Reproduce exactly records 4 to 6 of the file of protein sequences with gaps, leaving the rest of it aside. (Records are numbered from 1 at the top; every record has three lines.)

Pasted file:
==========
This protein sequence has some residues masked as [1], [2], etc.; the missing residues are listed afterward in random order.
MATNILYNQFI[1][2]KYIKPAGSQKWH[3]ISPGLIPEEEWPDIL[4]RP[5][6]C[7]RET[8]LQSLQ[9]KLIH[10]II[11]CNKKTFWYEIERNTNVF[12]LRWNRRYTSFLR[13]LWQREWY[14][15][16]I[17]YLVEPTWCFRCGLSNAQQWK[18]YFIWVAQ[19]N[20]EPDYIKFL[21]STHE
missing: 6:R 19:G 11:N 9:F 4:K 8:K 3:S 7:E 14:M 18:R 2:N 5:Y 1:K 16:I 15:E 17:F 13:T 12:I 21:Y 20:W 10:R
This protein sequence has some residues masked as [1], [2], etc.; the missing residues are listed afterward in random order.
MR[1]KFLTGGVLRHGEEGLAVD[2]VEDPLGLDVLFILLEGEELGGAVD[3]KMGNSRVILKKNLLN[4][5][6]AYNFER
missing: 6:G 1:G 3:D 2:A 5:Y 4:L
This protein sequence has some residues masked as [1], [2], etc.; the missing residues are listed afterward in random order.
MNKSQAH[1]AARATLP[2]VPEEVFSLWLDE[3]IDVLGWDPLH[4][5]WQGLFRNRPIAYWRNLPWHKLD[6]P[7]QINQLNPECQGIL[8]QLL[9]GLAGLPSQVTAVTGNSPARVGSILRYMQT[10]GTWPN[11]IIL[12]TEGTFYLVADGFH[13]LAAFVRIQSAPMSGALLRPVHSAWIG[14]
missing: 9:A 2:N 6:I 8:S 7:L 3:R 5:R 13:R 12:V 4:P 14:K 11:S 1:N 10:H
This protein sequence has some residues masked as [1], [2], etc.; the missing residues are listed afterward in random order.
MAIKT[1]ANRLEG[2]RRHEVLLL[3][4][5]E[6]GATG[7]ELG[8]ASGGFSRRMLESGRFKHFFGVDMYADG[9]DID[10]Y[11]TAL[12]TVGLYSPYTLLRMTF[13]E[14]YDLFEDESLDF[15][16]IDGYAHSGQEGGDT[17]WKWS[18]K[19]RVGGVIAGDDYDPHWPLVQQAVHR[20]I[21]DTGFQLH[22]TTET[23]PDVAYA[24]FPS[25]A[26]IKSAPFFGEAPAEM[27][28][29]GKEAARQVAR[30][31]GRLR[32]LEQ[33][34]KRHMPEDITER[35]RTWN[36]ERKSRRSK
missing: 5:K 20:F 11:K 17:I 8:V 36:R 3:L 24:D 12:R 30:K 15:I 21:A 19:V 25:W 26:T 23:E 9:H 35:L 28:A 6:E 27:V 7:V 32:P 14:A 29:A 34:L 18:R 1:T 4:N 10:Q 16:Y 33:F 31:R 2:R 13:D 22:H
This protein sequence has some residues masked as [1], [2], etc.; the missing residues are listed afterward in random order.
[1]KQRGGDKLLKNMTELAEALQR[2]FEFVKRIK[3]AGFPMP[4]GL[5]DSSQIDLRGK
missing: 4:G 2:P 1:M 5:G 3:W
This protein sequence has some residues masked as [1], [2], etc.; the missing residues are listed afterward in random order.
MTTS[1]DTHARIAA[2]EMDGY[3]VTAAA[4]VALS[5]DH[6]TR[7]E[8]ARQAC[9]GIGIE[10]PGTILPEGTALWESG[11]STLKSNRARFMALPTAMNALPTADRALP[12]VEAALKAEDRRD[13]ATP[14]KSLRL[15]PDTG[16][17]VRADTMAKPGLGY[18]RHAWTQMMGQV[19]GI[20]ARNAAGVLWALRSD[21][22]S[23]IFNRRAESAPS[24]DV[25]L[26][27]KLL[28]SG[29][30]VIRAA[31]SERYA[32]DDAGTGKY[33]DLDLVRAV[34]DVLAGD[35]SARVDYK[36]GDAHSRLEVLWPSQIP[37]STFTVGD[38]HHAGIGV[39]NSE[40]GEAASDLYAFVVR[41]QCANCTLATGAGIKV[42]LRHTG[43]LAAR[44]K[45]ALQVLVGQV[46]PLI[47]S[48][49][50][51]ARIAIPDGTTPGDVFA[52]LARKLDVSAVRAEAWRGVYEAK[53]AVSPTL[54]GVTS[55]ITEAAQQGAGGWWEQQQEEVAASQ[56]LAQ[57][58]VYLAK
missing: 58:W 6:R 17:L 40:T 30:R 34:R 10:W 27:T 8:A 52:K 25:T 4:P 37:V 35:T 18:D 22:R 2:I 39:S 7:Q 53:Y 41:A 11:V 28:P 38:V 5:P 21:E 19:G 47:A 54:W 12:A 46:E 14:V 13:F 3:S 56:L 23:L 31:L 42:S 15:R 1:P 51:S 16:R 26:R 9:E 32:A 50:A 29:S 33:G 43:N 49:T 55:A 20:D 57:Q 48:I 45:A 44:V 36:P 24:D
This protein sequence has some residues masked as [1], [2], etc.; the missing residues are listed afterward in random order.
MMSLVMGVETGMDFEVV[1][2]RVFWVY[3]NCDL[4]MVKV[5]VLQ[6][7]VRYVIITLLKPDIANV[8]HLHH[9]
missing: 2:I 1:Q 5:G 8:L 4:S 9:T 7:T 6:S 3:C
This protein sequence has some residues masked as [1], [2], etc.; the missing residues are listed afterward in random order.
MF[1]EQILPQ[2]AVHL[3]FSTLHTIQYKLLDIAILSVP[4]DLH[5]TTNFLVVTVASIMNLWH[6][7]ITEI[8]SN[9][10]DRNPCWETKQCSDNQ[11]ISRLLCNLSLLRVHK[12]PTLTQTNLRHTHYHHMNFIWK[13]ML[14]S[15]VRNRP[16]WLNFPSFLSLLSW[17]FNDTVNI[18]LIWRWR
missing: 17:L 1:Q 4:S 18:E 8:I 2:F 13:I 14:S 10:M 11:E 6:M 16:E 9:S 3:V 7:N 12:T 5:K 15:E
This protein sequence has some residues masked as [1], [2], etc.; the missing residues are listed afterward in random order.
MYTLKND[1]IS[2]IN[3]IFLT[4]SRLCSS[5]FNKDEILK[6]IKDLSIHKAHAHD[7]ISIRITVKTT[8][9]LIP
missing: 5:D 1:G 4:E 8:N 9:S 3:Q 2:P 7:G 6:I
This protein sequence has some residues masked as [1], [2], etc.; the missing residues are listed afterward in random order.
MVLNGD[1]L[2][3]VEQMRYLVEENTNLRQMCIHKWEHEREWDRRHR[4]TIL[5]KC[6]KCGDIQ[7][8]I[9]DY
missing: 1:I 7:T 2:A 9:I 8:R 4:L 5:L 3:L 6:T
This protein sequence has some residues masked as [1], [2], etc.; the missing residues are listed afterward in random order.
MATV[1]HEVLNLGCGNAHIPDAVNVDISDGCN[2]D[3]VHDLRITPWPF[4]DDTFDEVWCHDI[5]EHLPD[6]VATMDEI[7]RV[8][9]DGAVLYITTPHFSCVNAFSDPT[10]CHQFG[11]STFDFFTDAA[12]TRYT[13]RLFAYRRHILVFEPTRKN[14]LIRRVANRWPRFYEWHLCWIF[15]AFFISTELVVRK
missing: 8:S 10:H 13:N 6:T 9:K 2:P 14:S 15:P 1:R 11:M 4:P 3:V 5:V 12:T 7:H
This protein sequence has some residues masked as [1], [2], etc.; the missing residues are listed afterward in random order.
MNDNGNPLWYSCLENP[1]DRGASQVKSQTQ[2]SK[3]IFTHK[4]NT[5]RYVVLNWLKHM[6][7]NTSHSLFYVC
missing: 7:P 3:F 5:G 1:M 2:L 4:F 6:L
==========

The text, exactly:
This protein sequence has some residues masked as [1], [2], etc.; the missing residues are listed afterward in random order.
MAIKT[1]ANRLEG[2]RRHEVLLL[3][4][5]E[6]GATG[7]ELG[8]ASGGFSRRMLESGRFKHFFGVDMYADG[9]DID[10]Y[11]TAL[12]TVGLYSPYTLLRMTF[13]E[14]YDLFEDESLDF[15][16]IDGYAHSGQEGGDT[17]WKWS[18]K[19]RVGGVIAGDDYDPHWPLVQQAVHR[20]I[21]DTGFQLH[22]TTET[23]PDVAYA[24]FPS[25]A[26]IKSAPFFGEAPAEM[27][28][29]GKEAARQVAR[30][31]GRLR[32]LEQ[33][34]KRHMPEDITER[35]RTWN[36]ERKSRRSK
missing: 5:K 20:F 11:K 17:I 8:V 36:R 3:L 24:D 12:R 30:K 15:I 21:A 19:V 25:W 26:T 23:E 9:H 35:L 28:A 6:E 27:V 7:V 32:P 14:A 29:A 34:L 18:R 1:T 4:N 10:Q 16:Y 33:F 31:R 2:R 13:D 22:H
This protein sequence has some residues masked as [1], [2], etc.; the missing residues are listed afterward in random order.
[1]KQRGGDKLLKNMTELAEALQR[2]FEFVKRIK[3]AGFPMP[4]GL[5]DSSQIDLRGK
missing: 4:G 2:P 1:M 5:G 3:W
This protein sequence has some residues masked as [1], [2], etc.; the missing residues are listed afterward in random order.
MTTS[1]DTHARIAA[2]EMDGY[3]VTAAA[4]VALS[5]DH[6]TR[7]E[8]ARQAC[9]GIGIE[10]PGTILPEGTALWESG[11]STLKSNRARFMALPTAMNALPTADRALP[12]VEAALKAEDRRD[13]ATP[14]KSLRL[15]PDTG[16][17]VRADTMAKPGLGY[18]RHAWTQMMGQV[19]GI[20]ARNAAGVLWALRSD[21][22]S[23]IFNRRAESAPS[24]DV[25]L[26][27]KLL[28]SG[29][30]VIRAA[31]SERYA[32]DDAGTGKY[33]DLDLVRAV[34]DVLAGD[35]SARVDYK[36]GDAHSRLEVLWPSQIP[37]STFTVGD[38]HHAGIGV[39]NSE[40]GEAASDLYAFVVR[41]QCANCTLATGAGIKV[42]LRHTG[43]LAAR[44]K[45]ALQVLVGQV[46]PLI[47]S[48][49][50][51]ARIAIPDGTTPGDVFA[52]LARKLDVSAVRAEAWRGVYEAK[53]AVSPTL[54]GVTS[55]ITEAAQQGAGGWWEQQQEEVAASQ[56]LAQ[57][58]VYLAK
missing: 58:W 6:R 17:L 40:T 30:R 34:R 10:W 27:T 8:A 52:K 25:T 4:P 37:V 35:T 18:D 22:R 2:I 39:S 7:Q 53:Y 41:A 11:V 28:P 38:V 5:P 21:E 19:G 47:A 54:W 12:A 46:E 14:V 13:F 3:S 56:L 23:L 31:L 42:S 15:R 1:P 51:S 16:R 26:R 9:E 32:A 50:A 29:S 33:G 43:N 49:T 55:A 20:D 57:Q 48:I 45:A 44:V 36:P 24:D